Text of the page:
Some of these areas have pretty big production and so are widely seen, while others are only produced in tiny amounts and so very rarely encountered. Overall around 80 million bottles of French Crémant are produced a year, with roughly 70% of that being drunk in France itself, which makes sense as we do not often see it over here in the UK.

The big production is in Alsace, 35 million 75cl bottles in 2016, Bourgogne with 18 million and the Loire with 15 million. Bordeaux produces around 8 million bottles of Crémant, Limoux around 5 million, Savoie 380,000 and Die (in the Rhône) just 216,000 bottles in 2016.

Grape Varieties

Champagne of course is made from Chardonnay, Pinot Noir and Pinot Meunier grapes, but a wider palate of grape varieties is used for the Crémant wines.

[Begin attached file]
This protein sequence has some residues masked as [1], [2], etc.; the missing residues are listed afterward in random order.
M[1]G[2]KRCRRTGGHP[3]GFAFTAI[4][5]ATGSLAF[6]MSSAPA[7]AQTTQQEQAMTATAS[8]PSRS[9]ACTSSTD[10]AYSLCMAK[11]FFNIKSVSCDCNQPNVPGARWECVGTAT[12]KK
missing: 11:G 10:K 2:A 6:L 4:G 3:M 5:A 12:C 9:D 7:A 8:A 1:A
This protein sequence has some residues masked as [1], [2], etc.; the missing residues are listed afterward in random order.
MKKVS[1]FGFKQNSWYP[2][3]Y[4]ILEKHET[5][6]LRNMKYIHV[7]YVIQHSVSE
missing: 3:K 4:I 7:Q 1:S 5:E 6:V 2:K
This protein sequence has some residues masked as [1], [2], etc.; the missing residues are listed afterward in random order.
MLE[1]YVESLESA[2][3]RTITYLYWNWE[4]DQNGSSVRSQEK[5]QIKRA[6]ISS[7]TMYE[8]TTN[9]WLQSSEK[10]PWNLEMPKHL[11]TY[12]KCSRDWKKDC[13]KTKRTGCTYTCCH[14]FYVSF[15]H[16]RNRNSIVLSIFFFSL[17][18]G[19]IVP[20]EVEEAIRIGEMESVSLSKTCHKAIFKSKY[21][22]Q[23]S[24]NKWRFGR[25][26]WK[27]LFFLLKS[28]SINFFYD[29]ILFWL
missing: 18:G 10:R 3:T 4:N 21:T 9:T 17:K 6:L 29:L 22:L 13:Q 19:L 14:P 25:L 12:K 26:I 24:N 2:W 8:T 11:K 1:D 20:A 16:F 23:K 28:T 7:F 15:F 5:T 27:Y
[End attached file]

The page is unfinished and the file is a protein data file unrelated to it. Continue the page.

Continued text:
The dramatic vineyards of Savoie.

Crémant de Bourgogne wines have to include at least 30% of Chardonnay and Pinot Noir and are usually made from those grapes, but Pinot Blanc, Pinot Gris, Gamay, Aligoté, Melon Blanc and Sacy are also permitted. Rather confusingly the area of production for Crémant de Bourgogne includes Beaujolais, which nowadays is normally regarded as a separate region.

Crémant d’Alsace is usually made from Pinot Blanc and the rosé versions from Pinot Noir, but Riesling, Pinot Gris, Auxerrois and Chardonnay are also permitted. In fact Chardonnay is only grown in Alsace for use in Crémant.

Crémant de Loire, as you might expect, is chiefly made from Chenin Blanc and Cabernet Franc, but Chardonnay and Pinot Noir can be used as can Grolleau Noir, Grolleau Gris, Pineau d’Aunis and the very rare Orbois (also called Arbois).

Crémant de Bordeaux is made primarily from Sémillon with Sauvignon Blanc and the rosé examples include Cabernet Sauvignon and Merlot.